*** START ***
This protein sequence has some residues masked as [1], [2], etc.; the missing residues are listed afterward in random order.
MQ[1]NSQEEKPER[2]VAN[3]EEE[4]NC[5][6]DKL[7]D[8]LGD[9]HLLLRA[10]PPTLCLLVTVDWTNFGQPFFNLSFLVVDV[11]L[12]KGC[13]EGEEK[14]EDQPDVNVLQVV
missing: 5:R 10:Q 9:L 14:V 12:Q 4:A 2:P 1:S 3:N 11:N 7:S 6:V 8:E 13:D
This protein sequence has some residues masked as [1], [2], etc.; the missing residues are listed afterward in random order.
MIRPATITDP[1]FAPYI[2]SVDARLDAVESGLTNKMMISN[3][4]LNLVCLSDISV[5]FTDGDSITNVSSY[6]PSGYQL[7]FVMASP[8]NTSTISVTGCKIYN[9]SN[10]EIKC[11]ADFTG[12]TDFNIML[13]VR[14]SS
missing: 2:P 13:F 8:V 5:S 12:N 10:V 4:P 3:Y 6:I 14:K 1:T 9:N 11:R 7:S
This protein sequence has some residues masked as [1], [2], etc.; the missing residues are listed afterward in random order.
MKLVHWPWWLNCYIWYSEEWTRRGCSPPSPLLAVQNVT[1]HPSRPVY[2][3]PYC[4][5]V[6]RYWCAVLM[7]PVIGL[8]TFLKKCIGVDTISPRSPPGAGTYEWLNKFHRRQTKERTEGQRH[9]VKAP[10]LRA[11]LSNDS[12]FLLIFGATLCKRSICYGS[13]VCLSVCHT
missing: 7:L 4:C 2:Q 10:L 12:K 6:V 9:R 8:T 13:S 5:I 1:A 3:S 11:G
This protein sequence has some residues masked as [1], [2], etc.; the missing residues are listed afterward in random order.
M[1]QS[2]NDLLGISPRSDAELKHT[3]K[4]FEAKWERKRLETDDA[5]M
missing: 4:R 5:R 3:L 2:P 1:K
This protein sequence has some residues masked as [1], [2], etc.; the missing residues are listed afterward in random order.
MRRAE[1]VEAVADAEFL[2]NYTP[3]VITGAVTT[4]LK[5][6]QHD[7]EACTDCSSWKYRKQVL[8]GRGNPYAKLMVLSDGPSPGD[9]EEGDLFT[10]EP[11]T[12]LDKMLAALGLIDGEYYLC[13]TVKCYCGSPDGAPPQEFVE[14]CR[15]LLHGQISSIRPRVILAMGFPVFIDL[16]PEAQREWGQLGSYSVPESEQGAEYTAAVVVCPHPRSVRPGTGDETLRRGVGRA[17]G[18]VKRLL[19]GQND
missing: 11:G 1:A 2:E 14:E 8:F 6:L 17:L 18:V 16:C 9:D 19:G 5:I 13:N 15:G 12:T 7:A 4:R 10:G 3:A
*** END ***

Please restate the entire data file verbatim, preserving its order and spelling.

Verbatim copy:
This protein sequence has some residues masked as [1], [2], etc.; the missing residues are listed afterward in random order.
MQ[1]NSQEEKPER[2]VAN[3]EEE[4]NC[5][6]DKL[7]D[8]LGD[9]HLLLRA[10]PPTLCLLVTVDWTNFGQPFFNLSFLVVDV[11]L[12]KGC[13]EGEEK[14]EDQPDVNVLQVV
missing: 5:R 10:Q 9:L 14:V 12:Q 4:A 2:P 1:S 3:N 11:N 7:S 6:V 8:E 13:D
This protein sequence has some residues masked as [1], [2], etc.; the missing residues are listed afterward in random order.
MIRPATITDP[1]FAPYI[2]SVDARLDAVESGLTNKMMISN[3][4]LNLVCLSDISV[5]FTDGDSITNVSSY[6]PSGYQL[7]FVMASP[8]NTSTISVTGCKIYN[9]SN[10]EIKC[11]ADFTG[12]TDFNIML[13]VR[14]SS
missing: 2:P 13:F 8:V 5:S 12:N 10:V 4:P 3:Y 6:I 14:K 1:T 9:N 11:R 7:S
This protein sequence has some residues masked as [1], [2], etc.; the missing residues are listed afterward in random order.
MKLVHWPWWLNCYIWYSEEWTRRGCSPPSPLLAVQNVT[1]HPSRPVY[2][3]PYC[4][5]V[6]RYWCAVLM[7]PVIGL[8]TFLKKCIGVDTISPRSPPGAGTYEWLNKFHRRQTKERTEGQRH[9]VKAP[10]LRA[11]LSNDS[12]FLLIFGATLCKRSICYGS[13]VCLSVCHT
missing: 7:L 4:C 2:Q 10:L 12:K 6:V 9:R 8:T 13:S 5:I 1:A 3:S 11:G
This protein sequence has some residues masked as [1], [2], etc.; the missing residues are listed afterward in random order.
M[1]QS[2]NDLLGISPRSDAELKHT[3]K[4]FEAKWERKRLETDDA[5]M
missing: 4:R 5:R 3:L 2:P 1:K
This protein sequence has some residues masked as [1], [2], etc.; the missing residues are listed afterward in random order.
MRRAE[1]VEAVADAEFL[2]NYTP[3]VITGAVTT[4]LK[5][6]QHD[7]EACTDCSSWKYRKQVL[8]GRGNPYAKLMVLSDGPSPGD[9]EEGDLFT[10]EP[11]T[12]LDKMLAALGLIDGEYYLC[13]TVKCYCGSPDGAPPQEFVE[14]CR[15]LLHGQISSIRPRVILAMGFPVFIDL[16]PEAQREWGQLGSYSVPESEQGAEYTAAVVVCPHPRSVRPGTGDETLRRGVGRA[17]G[18]VKRLL[19]GQND
missing: 11:G 1:A 2:E 14:E 8:F 6:L 17:L 18:V 16:C 9:D 19:G 5:I 13:N 15:G 12:T 7:A 4:R 10:G 3:A